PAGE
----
As of December 31, 2008 and 2007, Mattel held foreign currency forward exchange contracts with notional amounts totaling $888.1 million and $1.07 billion, respectively. The notional amounts of these contracts were equal to the exposure hedged in both years.

 

88


Table of Contents

The loss on derivative financial instruments, net of tax, reclassified from accumulated other comprehensive loss to Mattel’s results of operations was $7.8 million, $24.1 million, and $2.3 million during 2008, 2007, and 2006, respectively. As of December 31, 2008, $4.2 million of pre-tax unrealized gains ($4.9 million net of tax benefit) and December 31, 2007, $22.0 million of pre-tax unrealized losses ($20.5 million net of tax benefit), related to derivative instruments have been recorded in accumulated other comprehensive loss. Mattel expects to reclassify the unrealized gains as of December 31, 2008 from accumulated other comprehensive loss to its results of operations over the life of the contracts, generally within 18 months or less.

 

Fair Value of Financial Instruments

 

Mattel’s financial instruments include cash, cash equivalents, investments, accounts receivable and payable, short-term borrowings, and accrued liabilities. The carrying amount of these instruments approximates fair value because of their short-term nature.

 

The estimated fair value of Mattel’s long-term debt, including the current portion, is $853.5 million (compared to a carrying amount of $900.0 million) as of December 31, 2008 and $613.1 million (compared to a carrying amount of $600.0 million) as of December 31, 2007. The estimated fair value has been calculated based on broker quotes or rates for the same or similar instruments.

 

The estimated fair value of derivative financial instruments recognized in Mattel’s consolidated balance sheets is as follows:

 

     December 31,  
     2008     2007  
     (In thousands)  

Accounts receivable

   $ 772     $ 1,033  

Prepaid expenses and other current assets

     23,914       2,202  

Other noncurrent assets

     28       152  

Accrued liabilities

     (11,757 )     (22,700 )

Other noncurrent liabilities

     (2,503 )     (855 )

 

The estimated fair value of derivative financial instruments is based on dealer quotes and reflects the amount that Mattel would receive or pay at maturity for contracts involving the same currencies and maturity dates, if they had been entered into as of December 31, 2008 or 2007.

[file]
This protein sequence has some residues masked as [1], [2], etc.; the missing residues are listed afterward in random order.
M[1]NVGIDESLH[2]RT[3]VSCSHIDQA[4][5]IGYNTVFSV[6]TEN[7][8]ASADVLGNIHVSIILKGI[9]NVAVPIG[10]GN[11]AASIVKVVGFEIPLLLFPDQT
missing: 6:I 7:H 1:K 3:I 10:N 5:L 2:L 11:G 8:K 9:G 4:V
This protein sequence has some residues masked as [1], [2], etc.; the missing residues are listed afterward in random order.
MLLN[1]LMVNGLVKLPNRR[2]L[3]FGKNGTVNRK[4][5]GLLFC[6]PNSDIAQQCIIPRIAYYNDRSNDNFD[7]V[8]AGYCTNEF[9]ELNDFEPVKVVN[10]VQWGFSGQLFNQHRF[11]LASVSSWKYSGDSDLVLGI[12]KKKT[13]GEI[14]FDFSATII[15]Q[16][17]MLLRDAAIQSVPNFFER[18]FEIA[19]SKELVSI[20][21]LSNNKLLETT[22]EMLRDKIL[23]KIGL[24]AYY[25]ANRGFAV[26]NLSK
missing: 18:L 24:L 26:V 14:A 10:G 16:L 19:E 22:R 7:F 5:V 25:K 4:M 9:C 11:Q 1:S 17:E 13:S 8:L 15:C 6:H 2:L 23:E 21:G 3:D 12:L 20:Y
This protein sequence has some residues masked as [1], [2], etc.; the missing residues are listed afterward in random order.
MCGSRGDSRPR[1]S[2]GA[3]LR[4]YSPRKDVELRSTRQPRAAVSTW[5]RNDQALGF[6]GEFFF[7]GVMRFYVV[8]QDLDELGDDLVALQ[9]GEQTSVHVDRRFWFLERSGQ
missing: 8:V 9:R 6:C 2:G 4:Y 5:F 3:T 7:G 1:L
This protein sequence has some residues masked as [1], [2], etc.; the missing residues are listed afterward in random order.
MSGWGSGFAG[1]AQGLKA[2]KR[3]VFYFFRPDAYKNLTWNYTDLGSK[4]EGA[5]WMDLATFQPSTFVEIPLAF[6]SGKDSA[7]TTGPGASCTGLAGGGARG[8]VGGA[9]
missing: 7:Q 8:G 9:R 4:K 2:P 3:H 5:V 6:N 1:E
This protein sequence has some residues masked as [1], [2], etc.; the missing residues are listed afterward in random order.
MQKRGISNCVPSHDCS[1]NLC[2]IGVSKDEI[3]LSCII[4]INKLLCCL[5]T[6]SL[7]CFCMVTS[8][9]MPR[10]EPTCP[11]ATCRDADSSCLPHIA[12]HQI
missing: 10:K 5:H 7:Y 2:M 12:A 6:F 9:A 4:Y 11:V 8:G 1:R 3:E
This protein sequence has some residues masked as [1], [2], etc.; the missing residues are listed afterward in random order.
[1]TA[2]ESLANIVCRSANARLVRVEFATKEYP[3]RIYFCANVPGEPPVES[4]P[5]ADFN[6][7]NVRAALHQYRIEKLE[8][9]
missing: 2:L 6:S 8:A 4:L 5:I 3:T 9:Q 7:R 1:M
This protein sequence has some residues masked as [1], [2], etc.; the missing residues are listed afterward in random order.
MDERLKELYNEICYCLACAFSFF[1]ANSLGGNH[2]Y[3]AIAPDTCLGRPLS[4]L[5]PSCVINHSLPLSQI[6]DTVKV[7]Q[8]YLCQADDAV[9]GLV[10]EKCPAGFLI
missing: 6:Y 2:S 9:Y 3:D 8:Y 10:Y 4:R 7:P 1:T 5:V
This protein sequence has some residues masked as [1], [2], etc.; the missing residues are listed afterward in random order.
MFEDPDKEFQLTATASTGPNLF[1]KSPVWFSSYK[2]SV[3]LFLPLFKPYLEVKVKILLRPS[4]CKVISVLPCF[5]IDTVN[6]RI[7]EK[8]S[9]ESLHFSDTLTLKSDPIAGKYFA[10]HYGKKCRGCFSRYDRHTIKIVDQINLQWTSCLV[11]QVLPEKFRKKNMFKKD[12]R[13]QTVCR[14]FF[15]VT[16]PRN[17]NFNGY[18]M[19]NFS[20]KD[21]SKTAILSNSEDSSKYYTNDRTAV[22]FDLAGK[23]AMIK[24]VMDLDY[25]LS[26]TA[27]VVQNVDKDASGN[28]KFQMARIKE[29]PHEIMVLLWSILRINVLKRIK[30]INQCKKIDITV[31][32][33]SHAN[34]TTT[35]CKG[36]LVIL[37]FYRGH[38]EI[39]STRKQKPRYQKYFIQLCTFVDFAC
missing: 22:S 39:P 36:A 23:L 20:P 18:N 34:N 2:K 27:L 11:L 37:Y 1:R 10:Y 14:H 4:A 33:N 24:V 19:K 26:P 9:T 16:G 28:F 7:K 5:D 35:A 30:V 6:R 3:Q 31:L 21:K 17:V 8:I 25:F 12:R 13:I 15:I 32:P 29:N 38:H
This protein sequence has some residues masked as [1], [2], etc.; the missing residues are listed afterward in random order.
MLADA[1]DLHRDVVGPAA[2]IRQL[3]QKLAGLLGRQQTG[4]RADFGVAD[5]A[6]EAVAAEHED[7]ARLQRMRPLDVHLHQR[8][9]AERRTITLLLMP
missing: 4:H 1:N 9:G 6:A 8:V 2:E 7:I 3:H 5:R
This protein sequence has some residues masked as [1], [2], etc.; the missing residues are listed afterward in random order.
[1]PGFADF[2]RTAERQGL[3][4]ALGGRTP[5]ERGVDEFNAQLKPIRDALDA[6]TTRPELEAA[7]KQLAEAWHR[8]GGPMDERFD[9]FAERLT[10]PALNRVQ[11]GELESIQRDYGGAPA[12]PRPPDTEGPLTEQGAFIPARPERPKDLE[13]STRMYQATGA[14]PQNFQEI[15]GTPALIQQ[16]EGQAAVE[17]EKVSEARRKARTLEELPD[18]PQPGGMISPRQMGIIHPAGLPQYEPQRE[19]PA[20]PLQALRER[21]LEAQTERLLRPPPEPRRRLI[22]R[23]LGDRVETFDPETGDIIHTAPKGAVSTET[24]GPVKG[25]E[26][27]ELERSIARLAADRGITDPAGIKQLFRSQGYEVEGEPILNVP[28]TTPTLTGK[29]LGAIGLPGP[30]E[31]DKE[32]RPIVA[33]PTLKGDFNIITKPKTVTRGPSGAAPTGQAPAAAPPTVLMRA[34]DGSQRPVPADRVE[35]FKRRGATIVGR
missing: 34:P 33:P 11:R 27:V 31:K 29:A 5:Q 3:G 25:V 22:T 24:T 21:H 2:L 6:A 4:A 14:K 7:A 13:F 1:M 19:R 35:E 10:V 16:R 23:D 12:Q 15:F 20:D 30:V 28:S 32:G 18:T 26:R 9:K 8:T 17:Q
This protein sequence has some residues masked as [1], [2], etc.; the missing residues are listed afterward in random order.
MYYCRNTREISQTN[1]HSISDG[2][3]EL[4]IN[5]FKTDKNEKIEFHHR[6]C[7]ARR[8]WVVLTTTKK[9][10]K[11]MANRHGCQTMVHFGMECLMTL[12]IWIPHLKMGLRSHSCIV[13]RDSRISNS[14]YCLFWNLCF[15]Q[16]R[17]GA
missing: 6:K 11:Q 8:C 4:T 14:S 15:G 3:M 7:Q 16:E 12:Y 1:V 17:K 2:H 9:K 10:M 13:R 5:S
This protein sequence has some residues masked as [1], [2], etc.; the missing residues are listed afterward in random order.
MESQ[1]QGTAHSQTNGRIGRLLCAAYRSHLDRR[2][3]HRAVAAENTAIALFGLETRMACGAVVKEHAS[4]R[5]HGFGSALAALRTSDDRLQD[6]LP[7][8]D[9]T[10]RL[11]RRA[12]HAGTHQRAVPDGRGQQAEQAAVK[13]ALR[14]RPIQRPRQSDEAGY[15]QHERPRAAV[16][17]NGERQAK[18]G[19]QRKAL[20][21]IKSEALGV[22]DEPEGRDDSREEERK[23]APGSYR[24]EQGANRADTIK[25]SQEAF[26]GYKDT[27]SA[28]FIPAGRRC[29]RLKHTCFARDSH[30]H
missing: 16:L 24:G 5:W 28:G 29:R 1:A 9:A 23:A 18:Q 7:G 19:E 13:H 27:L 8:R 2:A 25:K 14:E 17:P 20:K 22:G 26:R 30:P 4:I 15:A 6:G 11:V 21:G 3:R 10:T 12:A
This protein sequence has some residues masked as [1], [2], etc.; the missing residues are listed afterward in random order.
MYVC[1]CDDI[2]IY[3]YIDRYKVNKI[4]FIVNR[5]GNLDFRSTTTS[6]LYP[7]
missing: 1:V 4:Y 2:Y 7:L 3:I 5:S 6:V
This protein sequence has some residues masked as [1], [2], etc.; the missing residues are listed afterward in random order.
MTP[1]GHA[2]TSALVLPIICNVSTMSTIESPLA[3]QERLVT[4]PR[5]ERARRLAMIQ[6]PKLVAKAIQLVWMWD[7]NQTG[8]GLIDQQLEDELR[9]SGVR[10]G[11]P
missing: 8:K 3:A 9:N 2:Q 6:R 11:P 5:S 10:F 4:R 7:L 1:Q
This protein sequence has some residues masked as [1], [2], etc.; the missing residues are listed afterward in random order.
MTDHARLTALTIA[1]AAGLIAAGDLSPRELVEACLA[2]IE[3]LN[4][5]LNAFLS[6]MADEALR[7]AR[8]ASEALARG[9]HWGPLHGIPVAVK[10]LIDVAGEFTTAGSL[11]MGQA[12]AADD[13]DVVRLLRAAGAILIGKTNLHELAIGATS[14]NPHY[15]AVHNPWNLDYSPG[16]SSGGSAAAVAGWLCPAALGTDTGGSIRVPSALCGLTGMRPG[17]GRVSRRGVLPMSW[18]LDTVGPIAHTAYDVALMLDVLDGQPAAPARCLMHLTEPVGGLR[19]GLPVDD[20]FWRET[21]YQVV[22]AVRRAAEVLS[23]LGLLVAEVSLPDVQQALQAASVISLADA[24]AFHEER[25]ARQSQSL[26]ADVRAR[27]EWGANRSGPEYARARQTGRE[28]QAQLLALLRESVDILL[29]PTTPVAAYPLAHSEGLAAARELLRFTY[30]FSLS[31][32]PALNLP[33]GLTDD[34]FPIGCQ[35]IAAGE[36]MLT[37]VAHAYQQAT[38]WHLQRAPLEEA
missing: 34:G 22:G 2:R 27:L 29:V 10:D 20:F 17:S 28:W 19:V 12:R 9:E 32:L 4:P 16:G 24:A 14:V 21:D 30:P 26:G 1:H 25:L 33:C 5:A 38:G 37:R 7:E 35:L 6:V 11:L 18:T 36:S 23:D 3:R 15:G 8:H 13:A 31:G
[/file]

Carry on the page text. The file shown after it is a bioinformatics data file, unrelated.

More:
89


Table of Contents
These excerpts taken from the MAT 10-K filed Feb 26, 2008.

Note 9—Financial Instruments

 

Marketable Securities

 

During 2005, Mattel sold marketable securities for proceeds totaling $42.0 million. Gains on sales of these securities totaling $25.8 million, net of transaction costs, were recorded in other non-operating income, net in the consolidated statements of operations for 2005.

 

Derivative Financial Instruments

 

Currency exchange rate fluctuations may impact Mattel’s results of operations and cash flows. Inventory sale transactions denominated in the Euro, British pound sterling, Canadian dollar, Mexican peso, Hong Kong dollar and Indonesian rupiah are the primary transactions that caused currency transaction exposure for Mattel during 2007 and 2006. Mattel seeks to mitigate its exposure to market risk by monitoring its currency transaction exposure for the year and partially hedging such exposure using foreign currency forward exchange contracts. Such contracts are primarily used to hedge Mattel’s purchase and sale of inventory, and other intercompany transactions denominated in foreign currencies. These contracts generally have maturity dates of up to 18 months. In addition, Mattel manages its exposure to currency exchange rate fluctuations through the selection of currencies used for international borrowings. Mattel does not trade in financial instruments for speculative purposes. The ineffectiveness related to cash flow hedges was not significant during any year.

 

Mattel uses fair value derivatives to hedge most intercompany loans and advances denominated in foreign currencies. Due to the short-term nature of the contracts involved, Mattel does not use hedge accounting for these contracts. Changes in the fair value of these derivatives were not significant to the results of operations during any year.

 

As of December 31, 2007 and 2006, Mattel held foreign currency forward exchange contracts with notional amounts totaling $1.07 billion and $1.09 billion, respectively. The notional amounts of these contracts were equal to the exposure hedged in both years.